It was at that last moment I woke to the pain My face pressed into the thin skin of her neck Skin kissed 90 years by sun & wind Husband, siblings, grandchildren, great-grandchildren Skin soft as satin Remarkably tan, even in February
I hid in that space My hand stroking hers My cheek pressing hers My ribs trembling in quiet heaves against hers Only she and I in the small room of people.
I can’t remember being alone with her like this.
It was seconds, minutes - But we stood outside of time And I know she felt it all.
When I once raised up, she quietly asked: You crying? Not with surprise or alarm But with knowledge, understanding
She’s said nothing about it all, No “hospice” or “dying” or “when I’m gone” But she did sign that paper - The one that says: Let me go. If she’s afraid, she doesn’t show it.
I tried to memorize her. She still smells good.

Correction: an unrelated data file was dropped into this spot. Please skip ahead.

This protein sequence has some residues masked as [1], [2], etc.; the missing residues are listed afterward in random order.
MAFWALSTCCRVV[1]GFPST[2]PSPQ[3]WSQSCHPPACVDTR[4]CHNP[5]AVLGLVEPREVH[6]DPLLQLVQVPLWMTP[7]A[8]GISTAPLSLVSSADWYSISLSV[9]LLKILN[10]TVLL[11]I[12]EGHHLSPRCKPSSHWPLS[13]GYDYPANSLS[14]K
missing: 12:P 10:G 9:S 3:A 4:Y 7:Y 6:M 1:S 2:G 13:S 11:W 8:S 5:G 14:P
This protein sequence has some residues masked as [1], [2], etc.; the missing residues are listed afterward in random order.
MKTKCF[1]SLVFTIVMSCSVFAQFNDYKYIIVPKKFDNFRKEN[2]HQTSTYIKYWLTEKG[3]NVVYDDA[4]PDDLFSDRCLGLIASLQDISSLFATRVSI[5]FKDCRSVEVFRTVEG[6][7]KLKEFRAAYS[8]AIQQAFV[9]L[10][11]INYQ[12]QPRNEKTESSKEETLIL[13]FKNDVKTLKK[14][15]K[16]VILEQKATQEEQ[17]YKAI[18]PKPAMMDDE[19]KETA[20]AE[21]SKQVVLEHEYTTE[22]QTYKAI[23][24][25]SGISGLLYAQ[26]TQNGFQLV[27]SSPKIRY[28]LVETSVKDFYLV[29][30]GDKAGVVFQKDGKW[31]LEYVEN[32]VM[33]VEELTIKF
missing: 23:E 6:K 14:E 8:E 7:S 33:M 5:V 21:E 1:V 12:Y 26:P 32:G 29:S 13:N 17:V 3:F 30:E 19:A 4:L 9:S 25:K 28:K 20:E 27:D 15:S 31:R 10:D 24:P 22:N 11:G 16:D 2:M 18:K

I searched for last words. It’s always only at the last moment A sort of panic rushes in-- When you thought it wouldn’t When you thought you were ready-- It surges like burning water rising Over the riverbed of your eyes, It finds a way out.
Yes, the salty current finds a way, But where are those last words? The ones that say what - maybe - hasn’t been said? I didn’t plan this part. Where are the words??
As it turns out, We had only these: I love you. I love you. I love you. And one secret.
But beyond words something more Took the place of eloquence, Uncontained by syllables or voice, Her blue-glass eyes, my earth-brown eyes Held onto each other and spoke A quiet goodbye.
-for Grandma Rogers, 2/26/2014